Created: October 21st, 2015
For our project we took a video of the colored lights on the Randy Pausch bridge while they were displaying the moving rainbow effect, and made it into an endlessly looping gif. We are aiming to capture the beauty of the lights at night. The bridge itself is a symbol of the link between art and technology, which is something this class shares and something we want to emphasize in our work. For audio, we recorded typing sounds in a certain rhythm such that the sounds will be pleasing to the ear, but also originate from technology.
We shot the video of the bridge on an iPhone 6 camera, taking about 10-15 seconds of footage of the bridge's moving rainbow effect. To create the looping effect of the gif, we edited the video in Final Cut Pro, speeding up the video so one iteration of the rainbow loop would fit into the 3 second gif and cutting the clip so that the first and last frames would appear as identical to each other as possible (e.g. the colors on the bridge would be in the same location). In order to minimize how noticeable the loop of the gif was, we also applied a stabilization effect that removed the jump caused from the gif looping.
The colored filters over each frame were added in Photoshop. The filters iterate through each color of the rainbow and then to no added color at all to give viewers an idea of what the natural colors of the lights should be.
The sound was done with sound recording different typing sounds in different speeds and then combining them together. One of them was the Shephard's tone, to create the illusion and the other sound was a monotone typing sound.
The illusion used is called chromatic adaptation. The frames in our gif are covered in colored filters, but our brains are able to gather information about the image as a whole to determine what color we should be seeing despite the actual color being displayed.
Below is an image showing the Bridge with and without a red tint. The top cutout has the tint and the bottom cutout does not. At first they may look the same, but notice how the first half of the top (tinted) cutout appears pink but the red to orange gradient is clearer in the bottom (untinted) cutout. Also, the green section in the top (tinted) cutout appears much darker than the bottom (untinted) cutout. Now look at the same tinted frame with the background to give context. The gradient is very clear and we can still tell that the green part is bright green. This is chromatic adaptation.
The sound is a combination of two sounds: One of them is a monotone typing sound in the same speed, and the other sound is imitating the Shephard's tone, which is an auditory illusion that makes the sound seem like it's always getting faster.
This works because the red background is giving our brains a clue on how to interpret the image.
However, we still wanted to capture the beauty of the lights at night. We stood on the Bridge for a while watching the light patterns, but we decided that the rainbow pattern was the most attractive.
Our original gif (without added color) looks like this:
Finally, we decided to play with color instead. This link (http://www.colorcube.com/illusions/chrmadptb.htm) provides a good description of what we wanted to do with color in our project.
Ricardo and Everi filmed and edited the video while Nazlı did the sound.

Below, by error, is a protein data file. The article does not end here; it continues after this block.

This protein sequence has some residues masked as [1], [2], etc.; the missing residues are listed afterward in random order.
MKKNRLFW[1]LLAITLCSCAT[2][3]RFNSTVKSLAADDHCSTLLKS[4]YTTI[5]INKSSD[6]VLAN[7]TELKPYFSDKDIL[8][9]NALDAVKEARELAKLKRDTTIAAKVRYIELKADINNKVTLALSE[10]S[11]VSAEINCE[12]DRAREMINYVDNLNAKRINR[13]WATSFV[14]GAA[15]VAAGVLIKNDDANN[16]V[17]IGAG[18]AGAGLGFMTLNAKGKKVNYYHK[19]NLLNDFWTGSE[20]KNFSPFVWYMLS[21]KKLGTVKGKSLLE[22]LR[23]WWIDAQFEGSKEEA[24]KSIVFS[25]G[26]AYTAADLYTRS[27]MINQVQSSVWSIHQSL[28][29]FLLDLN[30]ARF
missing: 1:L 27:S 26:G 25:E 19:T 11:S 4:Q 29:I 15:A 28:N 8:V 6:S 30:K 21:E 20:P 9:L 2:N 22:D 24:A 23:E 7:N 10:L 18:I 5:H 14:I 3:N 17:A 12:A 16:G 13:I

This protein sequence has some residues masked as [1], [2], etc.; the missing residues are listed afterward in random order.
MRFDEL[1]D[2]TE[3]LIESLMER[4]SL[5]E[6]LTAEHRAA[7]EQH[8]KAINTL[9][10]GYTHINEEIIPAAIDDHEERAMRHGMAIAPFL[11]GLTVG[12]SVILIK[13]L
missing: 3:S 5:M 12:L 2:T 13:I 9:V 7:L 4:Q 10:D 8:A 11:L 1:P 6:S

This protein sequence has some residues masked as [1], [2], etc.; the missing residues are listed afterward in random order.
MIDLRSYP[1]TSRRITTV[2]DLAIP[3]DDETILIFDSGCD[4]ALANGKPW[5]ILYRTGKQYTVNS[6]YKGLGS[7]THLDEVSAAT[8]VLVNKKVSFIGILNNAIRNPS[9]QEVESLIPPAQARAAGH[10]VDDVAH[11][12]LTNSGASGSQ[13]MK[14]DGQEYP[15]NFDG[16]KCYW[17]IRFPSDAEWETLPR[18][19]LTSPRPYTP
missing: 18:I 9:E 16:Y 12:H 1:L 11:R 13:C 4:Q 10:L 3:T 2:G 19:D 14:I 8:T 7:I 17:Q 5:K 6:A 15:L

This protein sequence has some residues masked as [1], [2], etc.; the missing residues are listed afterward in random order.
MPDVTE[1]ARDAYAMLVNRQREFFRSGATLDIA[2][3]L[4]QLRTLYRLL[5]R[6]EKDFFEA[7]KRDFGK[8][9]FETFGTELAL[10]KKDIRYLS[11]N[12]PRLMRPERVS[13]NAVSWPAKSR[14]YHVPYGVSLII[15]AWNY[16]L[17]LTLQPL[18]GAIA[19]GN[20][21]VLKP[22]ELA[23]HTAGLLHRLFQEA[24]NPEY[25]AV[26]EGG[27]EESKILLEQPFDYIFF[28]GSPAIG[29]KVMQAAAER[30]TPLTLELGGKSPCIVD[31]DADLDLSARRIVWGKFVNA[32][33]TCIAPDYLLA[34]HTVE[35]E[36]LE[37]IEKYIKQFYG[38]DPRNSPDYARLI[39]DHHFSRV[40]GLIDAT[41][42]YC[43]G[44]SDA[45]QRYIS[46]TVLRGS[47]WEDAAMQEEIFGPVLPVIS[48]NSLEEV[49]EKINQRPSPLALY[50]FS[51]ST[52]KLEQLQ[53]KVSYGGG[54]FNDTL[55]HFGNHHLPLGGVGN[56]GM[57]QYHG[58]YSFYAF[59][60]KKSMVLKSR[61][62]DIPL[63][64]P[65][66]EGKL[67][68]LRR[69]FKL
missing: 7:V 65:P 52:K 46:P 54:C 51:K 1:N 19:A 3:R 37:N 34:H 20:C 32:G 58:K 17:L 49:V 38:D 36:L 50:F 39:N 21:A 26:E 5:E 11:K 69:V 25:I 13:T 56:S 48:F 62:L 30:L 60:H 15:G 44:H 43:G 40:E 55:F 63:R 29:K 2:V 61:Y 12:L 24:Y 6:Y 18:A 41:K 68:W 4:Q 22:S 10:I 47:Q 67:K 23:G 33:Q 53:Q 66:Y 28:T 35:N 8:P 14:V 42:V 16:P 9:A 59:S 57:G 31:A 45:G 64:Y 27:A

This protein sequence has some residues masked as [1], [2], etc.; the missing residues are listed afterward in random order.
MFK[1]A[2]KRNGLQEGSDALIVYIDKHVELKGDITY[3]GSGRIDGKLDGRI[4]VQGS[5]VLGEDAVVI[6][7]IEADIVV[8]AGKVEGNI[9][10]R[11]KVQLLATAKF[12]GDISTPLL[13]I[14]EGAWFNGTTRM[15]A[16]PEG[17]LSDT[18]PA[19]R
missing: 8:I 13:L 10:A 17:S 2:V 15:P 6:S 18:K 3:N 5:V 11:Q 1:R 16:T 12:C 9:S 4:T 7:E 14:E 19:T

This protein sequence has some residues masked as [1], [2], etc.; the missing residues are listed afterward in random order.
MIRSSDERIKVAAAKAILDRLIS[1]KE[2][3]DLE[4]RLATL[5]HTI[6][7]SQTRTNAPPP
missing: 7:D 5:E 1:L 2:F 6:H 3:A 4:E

We had complicated feelings about this project. The gif is of a bridge with different colors; both because it is lightened and also because of the effects. However, we were really hoping to capture the experience of being on the Bridge with a 3D representation of it (a set of stereoscopic videos to be viewed in Google Cardboard). Our final outcome was not as impressive as what we were aiming to achieve.
Furthermore, we could have added more opacity to the colored filters to enhance the chromatic adaptation effect.
However, we do find our material to be beautiful because it does capture the stunning rainbow lights at night. The looping of the rainbow lights seems endless, which makes our work interesting. In "poeticness" our inner critics are satisfied; we captured something we find beautiful and symbolized the connection between art and technology in both the visual and audio components.
The audio was not as pleasing to the ear as we hoped in the beginning, but it captured the theme well.
Considering that we were unable to carry out several of our original project ideas due to a limitation from our available technology, we could have considered that before we attempted the projects in order to have been able to save ourselves the time and effort. This would have allowed us to have an even better outcome to the project that we actually did make, perhaps in the form of a stronger chromatic effect or a better medium to connect the sound with the gif.
It was also a new experience having to plan out the two aspects of the project, auditory and visual, as a group and see how we could get them to interact with each other most effectively.
"Chromatic Adaptation." Colorcube. Spittin' Image Software, Inc., 2000. Web. 26 Oct. 2015.
Smit, Deb. "The Randy Pausch Bridge, the Most Enlightened Bridge You Will Ever Walk or Tweet." Pop City. 16 Nov. 2011. Web. 26 Oct. 2015.
I definitely enjoyed your product and liked how you guys took a creative spin on a part of CMU that's so symbolic. It's very aesthetically pleasing, and the sound definitely fooled me at first.
When it comes to your use of Shepard's Tone to make it seem like the sound is getting faster, maybe you can also take a look at Scale Illusion or Tritone Paradox to add more distortion and will accompany the same scale and climbing effect like the bridge.
Concerning revision, I think you can experiment more with the visual illusion. I was definitely fooled by the sound illusion and understood it's connection to your piece, but the color illusion just seemed like a filter to your visual aspect.